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Keris Jalak Nguwoh Polu Tirto 17th century Mataram Sultan Agung with Yogyakarta trembalo wood scabbard


This particular keris's blade appears to be a beautiful sample of the style of the Mataram kingdom (1582-1749) and this blade is likely to have come from the early 17th century. The end of the buntut cecak of the ganja curls up in the kanyut style which was the fashion of the Sultan Agung era (1591-1645). We believe that this is a fine sample of high quality keris making and it was probably made in the besalen workshops of Mpu Ki Nom during the preparations of the siege of Batavia.

By this time in history the Java keris did not only use African and Asian or Sulawesi iron but also began to use European iron especially from ship parts while the material for the pamor was still mainly obtained from meteorite which was a prized commodity in Java ports and marketplaces. Sultan Agung mounted a failed attack on the Dutch garrisons of Batavia and thousands of keris were made during his reign including some innovations in style and fashion.


The over all shape of this handsome keris or its dapur is straight, with a deep pijetan and tikel alis , a simple worn down ri pandan , a sraweyan and a strong ada-ada down the middle to the tip. The combination of these details gives the blade's dapur as Jalak Nguwoh (or the Jalak bird eating fruit). The sight of the Jalak bird eating a fruit is the feeling of happiness and thanksgiving this keris is hoped and expected to bring.

The pamor is beaten in to the steel blade in the mlumah technique, and the motive of islands of water is called Pulo Tirto and is considered to be a gift of God or pamor tiban. This pamor is believed to bring prosperity and calm and is suitable to be owned by anyone.


The scabbard of this keris was not originally made for this blade. It is of the prised and rare trembalo wood and it has been polished with remplas leaves. The brass pendok is in the blewah style to show off the whole piece of trembolo wood scabbard. This kind of scabbard is called gandar iras. The wood can be buffed until it shines like a looking glass.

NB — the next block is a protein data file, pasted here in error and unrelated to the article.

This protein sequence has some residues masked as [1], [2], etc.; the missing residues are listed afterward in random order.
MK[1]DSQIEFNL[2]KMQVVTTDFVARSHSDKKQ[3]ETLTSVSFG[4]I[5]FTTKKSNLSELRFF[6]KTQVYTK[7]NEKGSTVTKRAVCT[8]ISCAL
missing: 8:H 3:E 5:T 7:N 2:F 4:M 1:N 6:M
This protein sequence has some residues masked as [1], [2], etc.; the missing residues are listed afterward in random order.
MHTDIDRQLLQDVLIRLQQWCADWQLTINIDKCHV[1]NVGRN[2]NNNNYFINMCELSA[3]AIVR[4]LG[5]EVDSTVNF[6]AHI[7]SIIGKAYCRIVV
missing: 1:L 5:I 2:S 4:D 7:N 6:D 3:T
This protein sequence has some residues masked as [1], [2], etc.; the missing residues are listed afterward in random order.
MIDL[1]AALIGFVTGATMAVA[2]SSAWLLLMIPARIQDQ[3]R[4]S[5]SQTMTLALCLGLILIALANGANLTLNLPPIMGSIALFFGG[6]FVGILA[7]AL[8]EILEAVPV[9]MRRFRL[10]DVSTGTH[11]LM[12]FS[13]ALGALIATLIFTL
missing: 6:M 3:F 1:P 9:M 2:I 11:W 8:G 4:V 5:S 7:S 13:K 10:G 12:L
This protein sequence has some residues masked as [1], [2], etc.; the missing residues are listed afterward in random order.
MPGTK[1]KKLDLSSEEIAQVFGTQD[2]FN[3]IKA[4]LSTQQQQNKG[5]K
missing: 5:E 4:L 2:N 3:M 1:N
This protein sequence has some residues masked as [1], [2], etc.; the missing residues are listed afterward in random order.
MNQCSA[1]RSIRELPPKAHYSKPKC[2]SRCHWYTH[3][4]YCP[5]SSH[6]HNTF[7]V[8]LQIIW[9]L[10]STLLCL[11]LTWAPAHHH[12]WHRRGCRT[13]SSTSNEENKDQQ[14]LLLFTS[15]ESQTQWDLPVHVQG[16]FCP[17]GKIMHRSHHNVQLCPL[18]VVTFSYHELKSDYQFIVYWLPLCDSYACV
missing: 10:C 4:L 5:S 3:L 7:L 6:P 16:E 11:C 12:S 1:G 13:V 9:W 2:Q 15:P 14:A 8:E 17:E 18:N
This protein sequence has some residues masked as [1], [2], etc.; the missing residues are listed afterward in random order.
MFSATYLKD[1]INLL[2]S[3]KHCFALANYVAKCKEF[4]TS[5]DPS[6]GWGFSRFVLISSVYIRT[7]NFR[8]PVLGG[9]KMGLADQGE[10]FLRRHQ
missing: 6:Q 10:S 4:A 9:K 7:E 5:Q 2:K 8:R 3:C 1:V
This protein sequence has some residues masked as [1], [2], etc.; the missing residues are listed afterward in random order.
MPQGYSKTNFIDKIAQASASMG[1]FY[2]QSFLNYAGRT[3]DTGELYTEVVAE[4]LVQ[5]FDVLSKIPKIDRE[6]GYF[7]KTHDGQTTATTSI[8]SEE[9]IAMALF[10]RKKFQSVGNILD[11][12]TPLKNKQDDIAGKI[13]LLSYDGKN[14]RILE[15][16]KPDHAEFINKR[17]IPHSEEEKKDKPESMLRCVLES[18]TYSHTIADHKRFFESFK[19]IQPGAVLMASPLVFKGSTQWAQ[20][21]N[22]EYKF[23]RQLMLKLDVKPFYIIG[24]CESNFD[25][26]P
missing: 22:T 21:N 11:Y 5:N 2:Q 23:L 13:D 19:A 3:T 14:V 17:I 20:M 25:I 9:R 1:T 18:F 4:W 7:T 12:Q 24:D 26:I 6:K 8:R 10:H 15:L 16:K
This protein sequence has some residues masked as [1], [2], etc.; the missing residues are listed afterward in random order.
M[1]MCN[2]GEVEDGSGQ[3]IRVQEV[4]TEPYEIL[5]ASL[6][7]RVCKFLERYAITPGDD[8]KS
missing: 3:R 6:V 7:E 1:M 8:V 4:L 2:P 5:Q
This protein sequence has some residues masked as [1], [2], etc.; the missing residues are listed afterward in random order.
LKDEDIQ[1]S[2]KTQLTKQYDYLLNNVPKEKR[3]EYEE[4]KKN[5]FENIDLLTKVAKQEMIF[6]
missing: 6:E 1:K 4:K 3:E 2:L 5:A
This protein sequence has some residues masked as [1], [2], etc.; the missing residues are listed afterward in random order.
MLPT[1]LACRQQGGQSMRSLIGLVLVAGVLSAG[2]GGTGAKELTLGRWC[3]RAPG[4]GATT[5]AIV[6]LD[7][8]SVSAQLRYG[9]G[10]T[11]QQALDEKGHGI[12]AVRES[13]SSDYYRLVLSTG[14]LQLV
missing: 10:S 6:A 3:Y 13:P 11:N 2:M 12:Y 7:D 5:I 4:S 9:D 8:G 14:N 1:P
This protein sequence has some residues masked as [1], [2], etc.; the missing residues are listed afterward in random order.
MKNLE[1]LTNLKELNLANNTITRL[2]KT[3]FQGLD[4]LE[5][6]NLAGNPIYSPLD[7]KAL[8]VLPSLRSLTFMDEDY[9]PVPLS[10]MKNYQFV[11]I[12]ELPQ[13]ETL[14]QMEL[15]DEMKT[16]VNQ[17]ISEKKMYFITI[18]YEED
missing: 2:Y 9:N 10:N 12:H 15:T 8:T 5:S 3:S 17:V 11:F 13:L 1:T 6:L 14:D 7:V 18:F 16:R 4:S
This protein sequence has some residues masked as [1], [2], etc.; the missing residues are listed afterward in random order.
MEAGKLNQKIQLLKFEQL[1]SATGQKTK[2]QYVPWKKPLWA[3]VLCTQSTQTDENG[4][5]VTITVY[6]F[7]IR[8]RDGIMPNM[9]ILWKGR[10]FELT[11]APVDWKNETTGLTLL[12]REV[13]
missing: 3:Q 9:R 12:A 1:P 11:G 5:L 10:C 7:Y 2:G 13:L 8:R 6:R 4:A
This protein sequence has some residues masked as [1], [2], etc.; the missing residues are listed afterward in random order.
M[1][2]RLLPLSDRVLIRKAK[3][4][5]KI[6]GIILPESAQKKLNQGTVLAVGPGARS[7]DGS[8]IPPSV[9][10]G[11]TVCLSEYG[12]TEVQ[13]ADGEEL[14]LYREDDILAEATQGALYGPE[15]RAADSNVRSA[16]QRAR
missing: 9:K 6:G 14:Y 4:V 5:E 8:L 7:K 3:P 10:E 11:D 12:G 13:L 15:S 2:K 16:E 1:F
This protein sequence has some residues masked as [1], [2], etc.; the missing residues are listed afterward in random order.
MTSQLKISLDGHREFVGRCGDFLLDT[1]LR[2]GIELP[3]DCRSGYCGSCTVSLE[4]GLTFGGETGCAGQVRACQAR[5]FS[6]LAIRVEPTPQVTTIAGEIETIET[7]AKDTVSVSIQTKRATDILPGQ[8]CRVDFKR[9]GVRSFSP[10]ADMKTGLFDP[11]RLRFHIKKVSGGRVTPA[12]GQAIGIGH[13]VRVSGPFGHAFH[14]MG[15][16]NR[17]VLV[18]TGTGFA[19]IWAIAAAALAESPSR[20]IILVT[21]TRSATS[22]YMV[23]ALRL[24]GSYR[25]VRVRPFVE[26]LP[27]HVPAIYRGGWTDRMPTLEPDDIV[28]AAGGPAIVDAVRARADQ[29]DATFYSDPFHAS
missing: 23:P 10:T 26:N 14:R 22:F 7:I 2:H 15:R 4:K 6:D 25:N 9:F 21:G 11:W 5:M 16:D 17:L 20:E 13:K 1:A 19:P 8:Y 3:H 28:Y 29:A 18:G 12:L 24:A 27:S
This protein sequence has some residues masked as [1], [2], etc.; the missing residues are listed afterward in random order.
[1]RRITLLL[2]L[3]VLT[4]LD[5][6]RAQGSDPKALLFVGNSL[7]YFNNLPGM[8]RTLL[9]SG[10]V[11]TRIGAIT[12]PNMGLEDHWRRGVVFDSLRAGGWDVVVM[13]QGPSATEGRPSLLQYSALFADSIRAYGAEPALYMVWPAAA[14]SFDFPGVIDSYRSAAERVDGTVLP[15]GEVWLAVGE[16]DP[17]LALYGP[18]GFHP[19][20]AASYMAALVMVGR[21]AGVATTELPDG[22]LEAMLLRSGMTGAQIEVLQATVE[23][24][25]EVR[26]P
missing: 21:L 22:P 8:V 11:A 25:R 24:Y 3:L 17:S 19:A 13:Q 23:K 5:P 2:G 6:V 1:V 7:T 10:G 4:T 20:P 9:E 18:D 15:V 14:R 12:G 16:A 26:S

Compared to the blade this scabbard is relatively new, and was probably made in the 19th century, after the Java War which ended in 1830. It is in the gayaman style, used when the owner is on royal duty or is at war, as opposed to the more flamboyant ladrang style used for when the owner is attending ceremonies as a guest.


We know that this keris was a genuine pusaka that had been handed down through generations. Thierry Durieux collected it from an old professional keris cleaner in Yogyakarta in the 1980's. It was a long uncollected item, probably forgotten by the family that owned it as it had been in the possession of the keris cleaner for over a decade. Indostan would accept a dowry of 1.200 for this superior keris.

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DISCLAIMER: The materials and the make dates of Asian antiques are rarely explicit on the piece. All our descriptions of use, materials, and the dates of our antiques are approximates based on our experience and knowledge. Please contact us if you have other suggestions concerning the nature and the dates of the antiques we sell. Any unsatisfactory item, if returned within 30 days, will be fully refunded excluding shipping costs.